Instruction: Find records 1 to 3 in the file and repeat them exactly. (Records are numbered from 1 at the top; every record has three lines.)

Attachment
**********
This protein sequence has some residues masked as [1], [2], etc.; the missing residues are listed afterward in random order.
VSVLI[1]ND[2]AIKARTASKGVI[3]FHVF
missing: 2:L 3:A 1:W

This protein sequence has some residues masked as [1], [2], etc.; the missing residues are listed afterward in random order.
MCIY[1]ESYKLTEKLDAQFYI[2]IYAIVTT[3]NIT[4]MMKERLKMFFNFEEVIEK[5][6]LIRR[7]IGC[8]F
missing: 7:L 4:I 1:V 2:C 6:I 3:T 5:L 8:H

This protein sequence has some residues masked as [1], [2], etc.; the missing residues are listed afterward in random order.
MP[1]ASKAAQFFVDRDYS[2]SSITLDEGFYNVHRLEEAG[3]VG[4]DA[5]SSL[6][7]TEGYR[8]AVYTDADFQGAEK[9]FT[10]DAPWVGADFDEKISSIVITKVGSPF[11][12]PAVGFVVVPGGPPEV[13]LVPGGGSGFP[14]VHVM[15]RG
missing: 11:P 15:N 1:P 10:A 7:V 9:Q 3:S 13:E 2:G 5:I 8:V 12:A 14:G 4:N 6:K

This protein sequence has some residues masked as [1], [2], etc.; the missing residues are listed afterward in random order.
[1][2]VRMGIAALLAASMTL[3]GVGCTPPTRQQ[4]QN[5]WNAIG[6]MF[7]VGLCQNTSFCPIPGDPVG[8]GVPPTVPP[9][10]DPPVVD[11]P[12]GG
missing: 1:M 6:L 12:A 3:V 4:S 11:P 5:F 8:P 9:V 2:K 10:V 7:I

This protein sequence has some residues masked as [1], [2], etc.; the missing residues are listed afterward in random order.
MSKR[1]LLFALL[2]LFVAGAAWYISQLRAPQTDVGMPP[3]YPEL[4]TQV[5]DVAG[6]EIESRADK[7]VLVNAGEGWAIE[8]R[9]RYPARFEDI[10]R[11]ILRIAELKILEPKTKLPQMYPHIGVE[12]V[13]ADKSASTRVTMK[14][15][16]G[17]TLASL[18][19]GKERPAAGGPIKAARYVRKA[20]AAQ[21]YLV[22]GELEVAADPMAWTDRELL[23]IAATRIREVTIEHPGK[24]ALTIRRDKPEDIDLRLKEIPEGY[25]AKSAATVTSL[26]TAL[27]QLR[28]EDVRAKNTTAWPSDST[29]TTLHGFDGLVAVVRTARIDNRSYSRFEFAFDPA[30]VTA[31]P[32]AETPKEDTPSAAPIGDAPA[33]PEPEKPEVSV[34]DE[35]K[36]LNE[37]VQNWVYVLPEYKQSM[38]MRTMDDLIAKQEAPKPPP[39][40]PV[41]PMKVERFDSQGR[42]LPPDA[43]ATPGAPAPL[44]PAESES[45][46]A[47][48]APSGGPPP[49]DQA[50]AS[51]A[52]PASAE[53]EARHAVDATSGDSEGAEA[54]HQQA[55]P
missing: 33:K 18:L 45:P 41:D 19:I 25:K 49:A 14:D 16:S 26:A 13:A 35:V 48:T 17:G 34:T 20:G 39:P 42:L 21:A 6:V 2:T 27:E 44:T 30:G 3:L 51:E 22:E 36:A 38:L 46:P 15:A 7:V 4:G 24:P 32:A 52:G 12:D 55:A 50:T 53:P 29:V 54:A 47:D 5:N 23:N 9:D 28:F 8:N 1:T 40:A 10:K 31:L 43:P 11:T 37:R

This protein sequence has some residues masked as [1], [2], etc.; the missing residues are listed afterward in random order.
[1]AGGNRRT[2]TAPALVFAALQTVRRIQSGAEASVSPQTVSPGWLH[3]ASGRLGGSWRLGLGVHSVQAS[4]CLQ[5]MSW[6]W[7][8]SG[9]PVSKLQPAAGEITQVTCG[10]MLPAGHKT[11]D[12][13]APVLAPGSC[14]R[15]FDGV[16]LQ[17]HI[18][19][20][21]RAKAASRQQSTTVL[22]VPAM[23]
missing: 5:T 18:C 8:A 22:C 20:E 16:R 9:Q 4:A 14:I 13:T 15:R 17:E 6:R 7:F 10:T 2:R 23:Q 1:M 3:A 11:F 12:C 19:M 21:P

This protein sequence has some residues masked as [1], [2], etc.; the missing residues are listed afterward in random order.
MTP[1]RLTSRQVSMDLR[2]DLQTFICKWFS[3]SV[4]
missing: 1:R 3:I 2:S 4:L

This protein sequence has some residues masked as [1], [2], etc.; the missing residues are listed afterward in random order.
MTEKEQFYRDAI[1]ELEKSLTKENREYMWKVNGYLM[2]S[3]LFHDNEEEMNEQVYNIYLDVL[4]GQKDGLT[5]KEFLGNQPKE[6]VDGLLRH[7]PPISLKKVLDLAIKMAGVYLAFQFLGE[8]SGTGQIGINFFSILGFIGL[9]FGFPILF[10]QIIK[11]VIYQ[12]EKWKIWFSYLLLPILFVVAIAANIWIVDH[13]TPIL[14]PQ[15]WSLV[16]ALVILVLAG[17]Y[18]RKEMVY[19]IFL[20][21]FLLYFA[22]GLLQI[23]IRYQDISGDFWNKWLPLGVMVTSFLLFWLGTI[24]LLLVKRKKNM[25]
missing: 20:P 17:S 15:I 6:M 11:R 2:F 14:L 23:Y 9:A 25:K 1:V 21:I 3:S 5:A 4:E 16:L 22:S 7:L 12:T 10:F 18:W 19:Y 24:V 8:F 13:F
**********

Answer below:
This protein sequence has some residues masked as [1], [2], etc.; the missing residues are listed afterward in random order.
VSVLI[1]ND[2]AIKARTASKGVI[3]FHVF
missing: 2:L 3:A 1:W

This protein sequence has some residues masked as [1], [2], etc.; the missing residues are listed afterward in random order.
MCIY[1]ESYKLTEKLDAQFYI[2]IYAIVTT[3]NIT[4]MMKERLKMFFNFEEVIEK[5][6]LIRR[7]IGC[8]F
missing: 7:L 4:I 1:V 2:C 6:I 3:T 5:L 8:H

This protein sequence has some residues masked as [1], [2], etc.; the missing residues are listed afterward in random order.
MP[1]ASKAAQFFVDRDYS[2]SSITLDEGFYNVHRLEEAG[3]VG[4]DA[5]SSL[6][7]TEGYR[8]AVYTDADFQGAEK[9]FT[10]DAPWVGADFDEKISSIVITKVGSPF[11][12]PAVGFVVVPGGPPEV[13]LVPGGGSGFP[14]VHVM[15]RG
missing: 11:P 15:N 1:P 10:A 7:V 9:Q 3:S 13:E 2:G 5:I 8:V 12:A 14:G 4:N 6:K